9,900 Illinois Government Pensioners With Annual Pension Over $100k

5 Responses

  1. Carl LaFong says:

    Why don’t you talk about the charter school CEO that earns $6,000,000 a year. That is taxpayer dollars that could be used for the children. Oh, that is a good business model: “Find that big chunk of money and let ALEC write the laws to make it legal.” We won’t discuss that.

    • oldchicago says:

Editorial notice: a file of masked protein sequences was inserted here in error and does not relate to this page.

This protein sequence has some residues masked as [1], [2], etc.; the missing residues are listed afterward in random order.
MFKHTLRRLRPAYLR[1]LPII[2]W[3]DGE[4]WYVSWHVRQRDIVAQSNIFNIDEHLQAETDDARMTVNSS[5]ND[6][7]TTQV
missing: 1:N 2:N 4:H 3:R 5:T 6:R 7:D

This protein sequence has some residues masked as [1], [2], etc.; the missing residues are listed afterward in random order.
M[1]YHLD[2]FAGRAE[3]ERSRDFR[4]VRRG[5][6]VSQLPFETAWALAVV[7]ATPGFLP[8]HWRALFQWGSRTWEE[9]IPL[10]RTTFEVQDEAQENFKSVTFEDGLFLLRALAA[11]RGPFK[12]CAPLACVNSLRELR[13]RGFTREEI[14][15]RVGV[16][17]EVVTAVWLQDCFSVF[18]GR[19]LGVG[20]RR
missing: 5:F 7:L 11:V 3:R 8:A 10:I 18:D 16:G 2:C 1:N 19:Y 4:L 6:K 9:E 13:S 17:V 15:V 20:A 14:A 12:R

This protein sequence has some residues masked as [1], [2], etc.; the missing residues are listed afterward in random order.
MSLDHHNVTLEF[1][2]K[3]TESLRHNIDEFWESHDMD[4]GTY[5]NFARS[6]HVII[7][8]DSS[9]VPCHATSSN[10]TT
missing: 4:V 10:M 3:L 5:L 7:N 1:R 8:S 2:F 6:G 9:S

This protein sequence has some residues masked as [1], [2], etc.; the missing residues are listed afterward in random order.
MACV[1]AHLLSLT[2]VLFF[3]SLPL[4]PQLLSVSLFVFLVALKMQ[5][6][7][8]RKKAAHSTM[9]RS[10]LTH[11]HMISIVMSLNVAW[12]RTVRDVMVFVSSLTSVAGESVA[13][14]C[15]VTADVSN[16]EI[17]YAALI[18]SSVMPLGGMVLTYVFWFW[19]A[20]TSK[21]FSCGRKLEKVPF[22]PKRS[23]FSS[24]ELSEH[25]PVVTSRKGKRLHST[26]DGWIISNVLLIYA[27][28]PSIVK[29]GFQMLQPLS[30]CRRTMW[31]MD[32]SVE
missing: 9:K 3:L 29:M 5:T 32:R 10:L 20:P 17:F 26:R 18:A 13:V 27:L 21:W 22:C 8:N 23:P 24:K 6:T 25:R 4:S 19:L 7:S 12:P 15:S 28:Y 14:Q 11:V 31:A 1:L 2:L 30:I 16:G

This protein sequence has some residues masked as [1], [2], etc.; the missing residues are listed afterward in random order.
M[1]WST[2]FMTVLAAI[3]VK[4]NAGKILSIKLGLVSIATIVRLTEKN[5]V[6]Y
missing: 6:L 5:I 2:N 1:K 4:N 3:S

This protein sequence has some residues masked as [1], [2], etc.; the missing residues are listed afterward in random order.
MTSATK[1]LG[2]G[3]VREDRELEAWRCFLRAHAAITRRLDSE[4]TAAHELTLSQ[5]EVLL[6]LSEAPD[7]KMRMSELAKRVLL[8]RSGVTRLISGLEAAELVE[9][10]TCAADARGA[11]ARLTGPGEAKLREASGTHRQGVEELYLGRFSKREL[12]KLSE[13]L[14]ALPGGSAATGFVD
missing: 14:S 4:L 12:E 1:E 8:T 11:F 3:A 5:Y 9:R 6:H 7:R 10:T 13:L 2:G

Is the really THE Carl LaFong? Anyway Carl it’s really very simple. Like many others have done over the years, our family left illinois just recently because of the taxes. We took our adult children (professionals all) with us. We moved to a low-tax state (Texas) where we pay no income tax, our property taxes are half what they were in illinois and our house has about 8 times the acreage and half the property taxes of our place in Libertyville. Its great for our kids also because there are many more jobs being created in Texas. The weather here is better too. It’s pretty obvious that most, possibly all, of the illinois state and local muni and school employees with these excessive pensions will not receive anything close to their projected payouts. Because illinois will run out of taxpayers in a few years. If local and state govs raise taxes further the out-migration will only increase. The PRIVATE charter schools you reference will either offer an improved product or they will die-off naturally. Illinois taxpayers are already very familiar with the grossly substandard product produced in the unionized public school system. The battle is over, the hugely over-fed dinosaur of government is dead. The only thing left for illinois is the whimpering of the fat unions as their pensions are cut and or terminated. The state and local bond-holders, on the other hand will do quite well. Why? Because there’s only one thing politicians of both parties like more than getting re-elected and that is access to the bond market to borrow money to spend on their respective voters. In the end the remaining citizens of illinois will have a state that looks a lot like Michigan. A few industries, largely located around large muni population centers and mostly impoverished cities with destitute inner cores. The rest of the state will be largely agrarian big and bigger corporate farms. There will be little to no upward financial mobility for the remaining residents. Children with talent – and any ambition – will leave for states with better opportunities.

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